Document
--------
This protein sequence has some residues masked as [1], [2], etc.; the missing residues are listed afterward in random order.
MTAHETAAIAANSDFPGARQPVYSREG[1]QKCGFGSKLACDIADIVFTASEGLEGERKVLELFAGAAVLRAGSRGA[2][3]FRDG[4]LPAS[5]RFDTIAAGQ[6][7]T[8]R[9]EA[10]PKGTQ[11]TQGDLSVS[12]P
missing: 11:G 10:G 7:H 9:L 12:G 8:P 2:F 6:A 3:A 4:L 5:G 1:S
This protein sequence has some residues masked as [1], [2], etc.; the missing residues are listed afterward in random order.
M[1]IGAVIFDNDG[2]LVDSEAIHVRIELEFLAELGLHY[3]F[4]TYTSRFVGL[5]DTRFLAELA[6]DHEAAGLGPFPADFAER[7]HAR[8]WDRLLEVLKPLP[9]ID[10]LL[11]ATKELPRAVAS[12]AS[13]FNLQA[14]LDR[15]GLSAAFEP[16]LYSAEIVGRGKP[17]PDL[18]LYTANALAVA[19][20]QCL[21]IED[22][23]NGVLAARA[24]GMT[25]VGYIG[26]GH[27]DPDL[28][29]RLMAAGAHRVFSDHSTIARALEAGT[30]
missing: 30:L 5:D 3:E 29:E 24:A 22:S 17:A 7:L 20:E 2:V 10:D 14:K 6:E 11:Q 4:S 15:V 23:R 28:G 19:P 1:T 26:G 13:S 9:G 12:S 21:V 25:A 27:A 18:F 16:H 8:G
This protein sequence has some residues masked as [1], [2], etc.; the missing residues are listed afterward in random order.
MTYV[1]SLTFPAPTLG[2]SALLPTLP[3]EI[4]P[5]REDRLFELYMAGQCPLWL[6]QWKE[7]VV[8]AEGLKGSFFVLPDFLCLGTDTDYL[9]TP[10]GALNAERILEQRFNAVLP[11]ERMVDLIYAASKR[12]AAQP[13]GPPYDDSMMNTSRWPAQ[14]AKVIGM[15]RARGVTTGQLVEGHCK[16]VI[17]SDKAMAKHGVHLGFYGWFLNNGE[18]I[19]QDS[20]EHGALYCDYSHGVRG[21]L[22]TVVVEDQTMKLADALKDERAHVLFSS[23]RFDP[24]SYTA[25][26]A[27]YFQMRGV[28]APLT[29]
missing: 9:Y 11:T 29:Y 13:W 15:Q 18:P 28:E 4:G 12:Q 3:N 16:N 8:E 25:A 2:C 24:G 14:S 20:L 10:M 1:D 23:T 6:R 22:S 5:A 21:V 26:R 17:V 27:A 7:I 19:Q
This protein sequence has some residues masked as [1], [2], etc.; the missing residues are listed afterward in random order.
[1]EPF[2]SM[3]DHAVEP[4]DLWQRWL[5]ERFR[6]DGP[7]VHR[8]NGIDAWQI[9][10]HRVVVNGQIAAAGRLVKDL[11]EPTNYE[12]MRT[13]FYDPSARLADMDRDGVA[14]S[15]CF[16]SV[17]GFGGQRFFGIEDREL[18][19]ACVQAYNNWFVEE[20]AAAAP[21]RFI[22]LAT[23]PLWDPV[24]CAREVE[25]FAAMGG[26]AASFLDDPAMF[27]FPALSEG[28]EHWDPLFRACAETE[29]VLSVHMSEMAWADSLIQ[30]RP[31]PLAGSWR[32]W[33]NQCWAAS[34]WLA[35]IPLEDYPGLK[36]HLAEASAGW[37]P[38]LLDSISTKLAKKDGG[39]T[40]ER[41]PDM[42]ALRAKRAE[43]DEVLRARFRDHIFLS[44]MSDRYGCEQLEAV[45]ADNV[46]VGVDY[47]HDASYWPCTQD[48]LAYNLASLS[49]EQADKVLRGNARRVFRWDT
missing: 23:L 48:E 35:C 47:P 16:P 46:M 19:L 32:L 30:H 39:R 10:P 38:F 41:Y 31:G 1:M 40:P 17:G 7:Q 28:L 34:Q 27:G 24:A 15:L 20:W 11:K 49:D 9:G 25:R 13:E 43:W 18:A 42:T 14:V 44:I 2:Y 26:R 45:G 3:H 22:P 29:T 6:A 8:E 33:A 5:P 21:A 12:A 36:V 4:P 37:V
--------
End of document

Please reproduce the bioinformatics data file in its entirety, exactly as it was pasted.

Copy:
This protein sequence has some residues masked as [1], [2], etc.; the missing residues are listed afterward in random order.
MTAHETAAIAANSDFPGARQPVYSREG[1]QKCGFGSKLACDIADIVFTASEGLEGERKVLELFAGAAVLRAGSRGA[2][3]FRDG[4]LPAS[5]RFDTIAAGQ[6][7]T[8]R[9]EA[10]PKGTQ[11]TQGDLSVS[12]P
missing: 11:G 10:G 7:H 9:L 12:G 8:P 2:F 6:A 3:A 4:L 5:G 1:S
This protein sequence has some residues masked as [1], [2], etc.; the missing residues are listed afterward in random order.
M[1]IGAVIFDNDG[2]LVDSEAIHVRIELEFLAELGLHY[3]F[4]TYTSRFVGL[5]DTRFLAELA[6]DHEAAGLGPFPADFAER[7]HAR[8]WDRLLEVLKPLP[9]ID[10]LL[11]ATKELPRAVAS[12]AS[13]FNLQA[14]LDR[15]GLSAAFEP[16]LYSAEIVGRGKP[17]PDL[18]LYTANALAVA[19][20]QCL[21]IED[22][23]NGVLAARA[24]GMT[25]VGYIG[26]GH[27]DPDL[28][29]RLMAAGAHRVFSDHSTIARALEAGT[30]
missing: 30:L 5:D 3:E 29:E 24:A 22:S 17:A 7:L 20:E 2:V 10:D 14:K 6:E 11:Q 4:S 15:V 23:R 28:G 19:P 1:T 26:G 13:S 9:G 12:S 21:V 25:A 27:A 18:F 16:H 8:G
This protein sequence has some residues masked as [1], [2], etc.; the missing residues are listed afterward in random order.
MTYV[1]SLTFPAPTLG[2]SALLPTLP[3]EI[4]P[5]REDRLFELYMAGQCPLWL[6]QWKE[7]VV[8]AEGLKGSFFVLPDFLCLGTDTDYL[9]TP[10]GALNAERILEQRFNAVLP[11]ERMVDLIYAASKR[12]AAQP[13]GPPYDDSMMNTSRWPAQ[14]AKVIGM[15]RARGVTTGQLVEGHCK[16]VI[17]SDKAMAKHGVHLGFYGWFLNNGE[18]I[19]QDS[20]EHGALYCDYSHGVRG[21]L[22]TVVVEDQTMKLADALKDERAHVLFSS[23]RFDP[24]SYTA[25][26]A[27]YFQMRGV[28]APLT[29]
missing: 9:Y 11:T 29:Y 13:W 15:Q 18:P 28:E 4:G 12:Q 3:N 16:N 8:E 25:A 2:C 24:G 14:S 20:L 10:M 1:D 23:T 6:R 22:S 5:A 21:V 26:R 17:V 27:A 7:I 19:Q
This protein sequence has some residues masked as [1], [2], etc.; the missing residues are listed afterward in random order.
[1]EPF[2]SM[3]DHAVEP[4]DLWQRWL[5]ERFR[6]DGP[7]VHR[8]NGIDAWQI[9][10]HRVVVNGQIAAAGRLVKDL[11]EPTNYE[12]MRT[13]FYDPSARLADMDRDGVA[14]S[15]CF[16]SV[17]GFGGQRFFGIEDREL[18][19]ACVQAYNNWFVEE[20]AAAAP[21]RFI[22]LAT[23]PLWDPV[24]CAREVE[25]FAAMGG[26]AASFLDDPAMF[27]FPALSEG[28]EHWDPLFRACAETE[29]VLSVHMSEMAWADSLIQ[30]RP[31]PLAGSWR[32]W[33]NQCWAAS[34]WLA[35]IPLEDYPGLK[36]HLAEASAGW[37]P[38]LLDSISTKLAKKDGG[39]T[40]ER[41]PDM[42]ALRAKRAE[43]DEVLRARFRDHIFLS[44]MSDRYGCEQLEAV[45]ADNV[46]VGVDY[47]HDASYWPCTQD[48]LAYNLASLS[49]EQADKVLRGNARRVFRWDT
missing: 23:L 48:E 35:C 47:P 16:P 46:M 19:L 32:L 30:H 39:R 10:P 38:F 41:Y 31:G 1:M 40:P 17:G 7:Q 28:L 34:Q 27:G 24:A 15:L 20:W 11:K 49:D 9:G 25:R 13:E 43:W 18:A 42:T 14:V 44:I 2:Y 26:R 45:G 3:H 22:P 29:T 6:A 8:E 33:A 5:P 21:A 12:A 36:V 4:P 37:V